Our study suggests that HO-1 plays a role in T cell homeostasis, and support for this hypothesis is found most convincingly in our examination of the maturational profile of cells treated with SnMP. The experiments shown in clearly demonstrate that proliferating cells are primarily naïve T cells that adopt memory cell phenotypes, a phenomenon which is observed in some models of homeostatic T cell proliferation (50
). For example, naive T cells transferred into syngeneic lymphopenic hosts repopulate the host’s peripheral immune system by undergoing robust self-MHC dependent proliferation, during which they take on the phenotype and characteristics of memory cells (50
). It may be that the naïve cells that become proliferating memory cells in our experiments are undergoing a similar homeostatic proliferative response. It remains to be seen whether comparable responses may occur in vivo
during inhibition of HO-1. Certainly, this type of response would seem more likely to occur in secondary lymphoid organs, where T cells come in contact with myeloid cells for an extended period of time. Furthermore, variations in HO-1 activity that would theoretically lead to more or less T cell proliferation could occur in specialized subanatomic regions, possibly influenced by concentration gradients of natural HO-1 inducers such as heme.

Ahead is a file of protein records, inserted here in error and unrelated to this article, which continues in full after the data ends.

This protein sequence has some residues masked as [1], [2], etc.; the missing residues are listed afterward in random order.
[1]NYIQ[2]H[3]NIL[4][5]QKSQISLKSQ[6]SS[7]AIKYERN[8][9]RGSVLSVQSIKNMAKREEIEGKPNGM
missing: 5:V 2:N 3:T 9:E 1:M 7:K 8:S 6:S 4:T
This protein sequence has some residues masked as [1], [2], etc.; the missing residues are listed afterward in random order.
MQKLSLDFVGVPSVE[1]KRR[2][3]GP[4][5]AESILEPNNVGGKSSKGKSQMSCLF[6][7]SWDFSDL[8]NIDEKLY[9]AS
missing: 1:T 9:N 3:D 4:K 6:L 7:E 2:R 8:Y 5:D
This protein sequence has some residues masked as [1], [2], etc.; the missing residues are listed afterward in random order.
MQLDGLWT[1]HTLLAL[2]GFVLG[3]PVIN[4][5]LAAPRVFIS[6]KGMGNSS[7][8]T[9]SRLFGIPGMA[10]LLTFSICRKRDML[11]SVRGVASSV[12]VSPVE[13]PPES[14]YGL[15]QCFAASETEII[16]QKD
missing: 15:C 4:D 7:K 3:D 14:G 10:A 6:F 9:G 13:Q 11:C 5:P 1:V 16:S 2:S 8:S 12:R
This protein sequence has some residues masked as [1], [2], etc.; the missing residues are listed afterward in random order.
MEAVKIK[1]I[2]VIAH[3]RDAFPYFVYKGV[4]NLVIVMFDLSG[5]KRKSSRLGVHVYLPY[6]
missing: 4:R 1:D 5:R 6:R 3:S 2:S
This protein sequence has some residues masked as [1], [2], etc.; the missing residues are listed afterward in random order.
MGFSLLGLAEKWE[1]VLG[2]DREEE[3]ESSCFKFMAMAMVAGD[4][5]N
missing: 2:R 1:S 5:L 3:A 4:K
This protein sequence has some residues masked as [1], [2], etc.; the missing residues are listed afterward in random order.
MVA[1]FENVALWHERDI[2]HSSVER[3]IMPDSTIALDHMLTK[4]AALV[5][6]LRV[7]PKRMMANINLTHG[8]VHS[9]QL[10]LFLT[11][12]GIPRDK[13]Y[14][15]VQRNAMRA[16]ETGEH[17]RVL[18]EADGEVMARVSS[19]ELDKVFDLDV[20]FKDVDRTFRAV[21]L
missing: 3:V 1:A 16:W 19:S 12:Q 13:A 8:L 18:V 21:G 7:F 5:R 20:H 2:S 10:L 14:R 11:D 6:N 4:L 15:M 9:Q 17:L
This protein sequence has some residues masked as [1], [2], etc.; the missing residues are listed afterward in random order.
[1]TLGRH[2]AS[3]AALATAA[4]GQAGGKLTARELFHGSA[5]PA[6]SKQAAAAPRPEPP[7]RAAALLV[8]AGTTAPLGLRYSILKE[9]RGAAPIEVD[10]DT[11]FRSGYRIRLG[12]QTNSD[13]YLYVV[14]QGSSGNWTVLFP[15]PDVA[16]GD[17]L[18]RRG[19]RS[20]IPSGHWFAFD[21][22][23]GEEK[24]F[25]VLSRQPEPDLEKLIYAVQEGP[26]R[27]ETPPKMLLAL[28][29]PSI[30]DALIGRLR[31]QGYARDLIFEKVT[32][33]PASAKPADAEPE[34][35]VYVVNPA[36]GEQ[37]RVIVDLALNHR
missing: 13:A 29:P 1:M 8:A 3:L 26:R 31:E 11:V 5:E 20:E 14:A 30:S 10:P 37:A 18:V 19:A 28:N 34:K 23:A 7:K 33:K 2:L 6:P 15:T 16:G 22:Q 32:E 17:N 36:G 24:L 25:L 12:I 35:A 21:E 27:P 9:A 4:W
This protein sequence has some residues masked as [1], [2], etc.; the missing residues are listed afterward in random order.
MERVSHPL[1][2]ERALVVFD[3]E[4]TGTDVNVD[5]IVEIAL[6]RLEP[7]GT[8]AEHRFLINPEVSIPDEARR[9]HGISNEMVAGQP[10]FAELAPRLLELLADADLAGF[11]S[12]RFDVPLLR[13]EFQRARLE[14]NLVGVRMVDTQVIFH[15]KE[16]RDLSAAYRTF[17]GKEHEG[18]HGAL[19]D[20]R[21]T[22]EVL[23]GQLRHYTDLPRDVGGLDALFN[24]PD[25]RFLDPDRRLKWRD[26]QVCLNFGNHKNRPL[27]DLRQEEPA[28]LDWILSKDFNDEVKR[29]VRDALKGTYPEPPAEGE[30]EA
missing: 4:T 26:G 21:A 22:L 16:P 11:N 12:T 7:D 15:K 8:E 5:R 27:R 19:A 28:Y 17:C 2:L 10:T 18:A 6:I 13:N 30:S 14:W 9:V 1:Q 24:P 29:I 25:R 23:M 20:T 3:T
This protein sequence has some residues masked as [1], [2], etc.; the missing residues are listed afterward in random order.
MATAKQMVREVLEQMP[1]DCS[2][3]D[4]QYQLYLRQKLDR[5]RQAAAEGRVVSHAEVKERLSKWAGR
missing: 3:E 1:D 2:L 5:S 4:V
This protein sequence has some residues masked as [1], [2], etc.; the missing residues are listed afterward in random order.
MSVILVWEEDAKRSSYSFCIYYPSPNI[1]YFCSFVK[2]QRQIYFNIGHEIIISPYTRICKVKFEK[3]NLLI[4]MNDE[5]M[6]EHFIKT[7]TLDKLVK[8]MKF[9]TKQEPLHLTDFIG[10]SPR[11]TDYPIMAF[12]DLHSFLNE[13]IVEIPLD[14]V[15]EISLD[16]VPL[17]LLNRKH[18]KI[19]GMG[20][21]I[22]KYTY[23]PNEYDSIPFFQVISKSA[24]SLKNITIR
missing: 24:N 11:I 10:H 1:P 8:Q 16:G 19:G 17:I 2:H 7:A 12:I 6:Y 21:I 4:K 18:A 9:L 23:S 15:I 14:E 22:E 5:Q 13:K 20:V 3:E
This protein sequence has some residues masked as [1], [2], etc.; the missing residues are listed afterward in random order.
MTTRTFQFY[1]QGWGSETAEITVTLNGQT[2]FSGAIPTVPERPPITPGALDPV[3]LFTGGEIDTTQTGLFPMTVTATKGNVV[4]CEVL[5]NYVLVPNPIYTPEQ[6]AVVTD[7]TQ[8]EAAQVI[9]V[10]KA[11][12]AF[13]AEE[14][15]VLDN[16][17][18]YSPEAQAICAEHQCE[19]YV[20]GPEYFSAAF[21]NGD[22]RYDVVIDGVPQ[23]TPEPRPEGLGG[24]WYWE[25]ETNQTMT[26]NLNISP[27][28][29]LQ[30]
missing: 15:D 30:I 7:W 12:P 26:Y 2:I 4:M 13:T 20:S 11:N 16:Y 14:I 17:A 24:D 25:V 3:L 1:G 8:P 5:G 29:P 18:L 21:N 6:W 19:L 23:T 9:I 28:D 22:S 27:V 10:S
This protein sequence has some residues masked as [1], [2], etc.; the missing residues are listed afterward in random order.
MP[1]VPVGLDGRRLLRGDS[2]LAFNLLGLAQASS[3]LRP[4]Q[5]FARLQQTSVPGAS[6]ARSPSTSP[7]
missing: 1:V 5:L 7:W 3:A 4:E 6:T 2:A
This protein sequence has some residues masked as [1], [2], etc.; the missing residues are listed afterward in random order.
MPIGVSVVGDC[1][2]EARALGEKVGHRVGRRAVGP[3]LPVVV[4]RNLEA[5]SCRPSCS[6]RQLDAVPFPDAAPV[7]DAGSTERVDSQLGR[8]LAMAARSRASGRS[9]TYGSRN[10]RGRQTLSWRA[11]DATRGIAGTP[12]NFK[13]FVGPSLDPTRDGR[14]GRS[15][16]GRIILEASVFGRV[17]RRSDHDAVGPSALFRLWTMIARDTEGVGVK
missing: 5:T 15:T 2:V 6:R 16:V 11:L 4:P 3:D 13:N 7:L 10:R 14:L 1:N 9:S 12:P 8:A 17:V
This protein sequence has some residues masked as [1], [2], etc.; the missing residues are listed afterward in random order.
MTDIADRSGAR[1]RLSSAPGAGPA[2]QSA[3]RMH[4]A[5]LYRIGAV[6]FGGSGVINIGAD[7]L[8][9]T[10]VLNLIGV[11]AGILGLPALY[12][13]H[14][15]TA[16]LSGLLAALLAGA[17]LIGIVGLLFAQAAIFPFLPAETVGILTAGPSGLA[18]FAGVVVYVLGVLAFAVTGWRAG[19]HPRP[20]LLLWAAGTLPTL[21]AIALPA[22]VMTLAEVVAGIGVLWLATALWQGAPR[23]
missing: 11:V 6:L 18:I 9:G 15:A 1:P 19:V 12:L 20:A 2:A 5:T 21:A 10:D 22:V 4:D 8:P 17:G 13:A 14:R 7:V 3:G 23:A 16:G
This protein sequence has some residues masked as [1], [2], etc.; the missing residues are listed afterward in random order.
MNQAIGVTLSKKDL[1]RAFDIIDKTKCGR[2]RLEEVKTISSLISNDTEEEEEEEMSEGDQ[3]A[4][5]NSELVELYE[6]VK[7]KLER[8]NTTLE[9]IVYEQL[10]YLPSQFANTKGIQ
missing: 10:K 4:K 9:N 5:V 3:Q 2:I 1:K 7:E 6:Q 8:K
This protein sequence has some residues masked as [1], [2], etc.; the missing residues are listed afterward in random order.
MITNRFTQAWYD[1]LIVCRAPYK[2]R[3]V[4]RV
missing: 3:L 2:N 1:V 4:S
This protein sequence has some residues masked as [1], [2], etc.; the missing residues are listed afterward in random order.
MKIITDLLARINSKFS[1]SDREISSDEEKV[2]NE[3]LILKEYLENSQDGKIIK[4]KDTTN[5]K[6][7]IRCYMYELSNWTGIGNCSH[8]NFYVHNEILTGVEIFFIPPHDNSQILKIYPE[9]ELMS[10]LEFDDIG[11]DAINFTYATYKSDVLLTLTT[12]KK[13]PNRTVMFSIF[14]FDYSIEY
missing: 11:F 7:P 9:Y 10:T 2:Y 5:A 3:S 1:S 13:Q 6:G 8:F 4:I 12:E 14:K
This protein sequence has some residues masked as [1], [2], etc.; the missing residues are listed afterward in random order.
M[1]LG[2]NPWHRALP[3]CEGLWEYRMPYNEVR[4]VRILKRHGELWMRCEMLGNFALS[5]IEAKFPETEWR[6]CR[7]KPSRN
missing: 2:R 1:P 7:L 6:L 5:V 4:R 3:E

HO-1 has been shown in many instances to be anti-proliferative and to down-regulate potentially harmful inflammatory responses. The experiments presented here raise another possible role for HO-1 in T cell homeostasis. Namely, that unopposed HO-1 in myeloid cells provides homeostatic signals to T cells, allowing them to remain in a non-activated state. In the absence of HO-1, or in the presence of inhibited HO-1, a different set of signals (or perhaps merely the absence of anti-proliferative signals) may then lead to T cell activation and proliferation. This effect may also represent a mechanism to alleviate suppression of T cells in settings where activation is needed, such as infection or malignancy. In aggregate, these findings demonstrate that HO-1 can alter human T cell activation, maturation, and proliferation in vitro, and suggest that this multifunctional protein may play a role in controlling lymphoid development and homeostasis in vivo. They also suggest the possibility that SnMP, or other pharmacologic HO-1 inhibitors, could be used as clinical modulators of T cell maturation, which would have potential use in settings requiring immune reconstitution such as chemotherapy and following initiation of highly active antiretroviral therapy for HIV.